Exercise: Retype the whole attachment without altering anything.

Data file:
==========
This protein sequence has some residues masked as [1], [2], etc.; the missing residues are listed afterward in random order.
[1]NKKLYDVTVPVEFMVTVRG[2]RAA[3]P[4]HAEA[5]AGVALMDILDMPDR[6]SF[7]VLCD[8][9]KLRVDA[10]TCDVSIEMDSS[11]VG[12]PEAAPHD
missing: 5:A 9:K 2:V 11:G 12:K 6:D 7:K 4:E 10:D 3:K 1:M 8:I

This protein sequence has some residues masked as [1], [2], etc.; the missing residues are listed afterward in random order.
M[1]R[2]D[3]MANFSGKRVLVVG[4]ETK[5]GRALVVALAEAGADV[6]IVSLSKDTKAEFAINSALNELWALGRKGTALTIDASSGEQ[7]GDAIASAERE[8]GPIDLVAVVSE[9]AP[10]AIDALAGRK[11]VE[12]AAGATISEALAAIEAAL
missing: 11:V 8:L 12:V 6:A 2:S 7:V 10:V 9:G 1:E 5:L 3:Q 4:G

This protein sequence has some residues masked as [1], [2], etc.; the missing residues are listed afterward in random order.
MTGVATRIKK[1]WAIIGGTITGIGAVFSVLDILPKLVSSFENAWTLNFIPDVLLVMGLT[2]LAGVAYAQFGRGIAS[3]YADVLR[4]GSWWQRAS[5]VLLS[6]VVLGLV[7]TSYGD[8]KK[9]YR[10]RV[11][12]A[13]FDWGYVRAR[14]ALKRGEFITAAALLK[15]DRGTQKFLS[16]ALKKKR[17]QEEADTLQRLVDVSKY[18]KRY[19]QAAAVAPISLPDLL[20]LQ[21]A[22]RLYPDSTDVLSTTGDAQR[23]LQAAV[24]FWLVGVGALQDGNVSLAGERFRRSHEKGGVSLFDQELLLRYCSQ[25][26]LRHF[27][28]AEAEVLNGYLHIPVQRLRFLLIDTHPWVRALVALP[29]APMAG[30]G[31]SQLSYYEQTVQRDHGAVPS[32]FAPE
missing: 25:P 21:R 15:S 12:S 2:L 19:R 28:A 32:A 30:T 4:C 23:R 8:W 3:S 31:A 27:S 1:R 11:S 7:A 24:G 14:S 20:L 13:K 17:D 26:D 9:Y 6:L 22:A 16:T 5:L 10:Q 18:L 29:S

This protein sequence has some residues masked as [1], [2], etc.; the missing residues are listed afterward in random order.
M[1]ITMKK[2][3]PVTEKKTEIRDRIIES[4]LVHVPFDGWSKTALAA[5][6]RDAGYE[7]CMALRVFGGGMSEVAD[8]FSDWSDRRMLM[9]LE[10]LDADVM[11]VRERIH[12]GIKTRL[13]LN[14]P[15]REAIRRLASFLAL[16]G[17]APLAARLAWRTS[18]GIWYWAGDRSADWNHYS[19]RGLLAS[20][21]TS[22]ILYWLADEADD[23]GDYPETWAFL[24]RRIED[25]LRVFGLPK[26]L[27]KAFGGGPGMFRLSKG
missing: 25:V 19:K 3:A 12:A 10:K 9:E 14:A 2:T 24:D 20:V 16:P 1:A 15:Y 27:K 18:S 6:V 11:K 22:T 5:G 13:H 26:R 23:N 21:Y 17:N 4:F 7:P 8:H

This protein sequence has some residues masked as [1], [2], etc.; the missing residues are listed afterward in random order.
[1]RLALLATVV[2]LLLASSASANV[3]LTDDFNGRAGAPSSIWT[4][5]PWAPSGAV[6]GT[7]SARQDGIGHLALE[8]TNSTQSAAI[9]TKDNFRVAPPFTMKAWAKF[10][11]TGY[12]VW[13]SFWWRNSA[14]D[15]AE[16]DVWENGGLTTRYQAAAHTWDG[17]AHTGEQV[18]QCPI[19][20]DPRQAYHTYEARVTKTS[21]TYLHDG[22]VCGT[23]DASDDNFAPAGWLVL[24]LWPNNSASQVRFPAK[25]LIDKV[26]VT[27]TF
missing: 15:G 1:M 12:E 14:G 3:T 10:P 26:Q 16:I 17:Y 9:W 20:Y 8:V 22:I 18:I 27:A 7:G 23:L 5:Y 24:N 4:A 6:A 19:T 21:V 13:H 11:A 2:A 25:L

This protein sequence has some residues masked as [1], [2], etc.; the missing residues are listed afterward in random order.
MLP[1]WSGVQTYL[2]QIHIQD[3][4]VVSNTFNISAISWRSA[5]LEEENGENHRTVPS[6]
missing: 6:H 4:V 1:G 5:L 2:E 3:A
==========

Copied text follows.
This protein sequence has some residues masked as [1], [2], etc.; the missing residues are listed afterward in random order.
[1]NKKLYDVTVPVEFMVTVRG[2]RAA[3]P[4]HAEA[5]AGVALMDILDMPDR[6]SF[7]VLCD[8][9]KLRVDA[10]TCDVSIEMDSS[11]VG[12]PEAAPHD
missing: 5:A 9:K 2:V 11:G 12:K 6:D 7:K 4:E 10:D 3:K 1:M 8:I

This protein sequence has some residues masked as [1], [2], etc.; the missing residues are listed afterward in random order.
M[1]R[2]D[3]MANFSGKRVLVVG[4]ETK[5]GRALVVALAEAGADV[6]IVSLSKDTKAEFAINSALNELWALGRKGTALTIDASSGEQ[7]GDAIASAERE[8]GPIDLVAVVSE[9]AP[10]AIDALAGRK[11]VE[12]AAGATISEALAAIEAAL
missing: 11:V 8:L 12:V 6:A 2:S 7:V 10:V 9:G 1:E 5:L 3:Q 4:G

This protein sequence has some residues masked as [1], [2], etc.; the missing residues are listed afterward in random order.
MTGVATRIKK[1]WAIIGGTITGIGAVFSVLDILPKLVSSFENAWTLNFIPDVLLVMGLT[2]LAGVAYAQFGRGIAS[3]YADVLR[4]GSWWQRAS[5]VLLS[6]VVLGLV[7]TSYGD[8]KK[9]YR[10]RV[11][12]A[13]FDWGYVRAR[14]ALKRGEFITAAALLK[15]DRGTQKFLS[16]ALKKKR[17]QEEADTLQRLVDVSKY[18]KRY[19]QAAAVAPISLPDLL[20]LQ[21]A[22]RLYPDSTDVLSTTGDAQR[23]LQAAV[24]FWLVGVGALQDGNVSLAGERFRRSHEKGGVSLFDQELLLRYCSQ[25][26]LRHF[27][28]AEAEVLNGYLHIPVQRLRFLLIDTHPWVRALVALP[29]APMAG[30]G[31]SQLSYYEQTVQRDHGAVPS[32]FAPE
missing: 25:P 21:R 15:S 12:S 2:L 19:R 28:A 32:A 30:T 4:C 23:R 8:W 3:S 31:A 27:S 1:R 11:S 7:A 24:G 14:S 20:L 13:K 17:D 26:D 9:Y 6:L 22:A 16:T 5:L 10:Q 18:L 29:S

This protein sequence has some residues masked as [1], [2], etc.; the missing residues are listed afterward in random order.
M[1]ITMKK[2][3]PVTEKKTEIRDRIIES[4]LVHVPFDGWSKTALAA[5][6]RDAGYE[7]CMALRVFGGGMSEVAD[8]FSDWSDRRMLM[9]LE[10]LDADVM[11]VRERIH[12]GIKTRL[13]LN[14]P[15]REAIRRLASFLAL[16]G[17]APLAARLAWRTS[18]GIWYWAGDRSADWNHYS[19]RGLLAS[20][21]TS[22]ILYWLADEADD[23]GDYPETWAFL[24]RRIED[25]LRVFGLPK[26]L[27]KAFGGGPGMFRLSKG
missing: 25:V 19:K 3:A 12:A 10:K 9:E 14:A 2:T 24:D 20:V 16:P 1:A 15:Y 27:K 18:S 6:V 11:K 22:T 5:G 13:H 26:R 23:N 21:Y 17:N 4:F 7:P 8:H

This protein sequence has some residues masked as [1], [2], etc.; the missing residues are listed afterward in random order.
[1]RLALLATVV[2]LLLASSASANV[3]LTDDFNGRAGAPSSIWT[4][5]PWAPSGAV[6]GT[7]SARQDGIGHLALE[8]TNSTQSAAI[9]TKDNFRVAPPFTMKAWAKF[10][11]TGY[12]VW[13]SFWWRNSA[14]D[15]AE[16]DVWENGGLTTRYQAAAHTWDG[17]AHTGEQV[18]QCPI[19][20]DPRQAYHTYEARVTKTS[21]TYLHDG[22]VCGT[23]DASDDNFAPAGWLVL[24]LWPNNSASQVRFPAK[25]LIDKV[26]VT[27]TF
missing: 15:G 1:M 12:E 14:G 3:T 10:P 26:Q 16:I 17:Y 9:W 20:Y 8:V 22:I 18:I 27:A 7:G 23:L 5:Y 24:N 4:A 6:A 19:T 21:V 13:H 11:A 2:A 25:L

This protein sequence has some residues masked as [1], [2], etc.; the missing residues are listed afterward in random order.
MLP[1]WSGVQTYL[2]QIHIQD[3][4]VVSNTFNISAISWRSA[5]LEEENGENHRTVPS[6]
missing: 6:H 4:V 1:G 5:L 2:E 3:A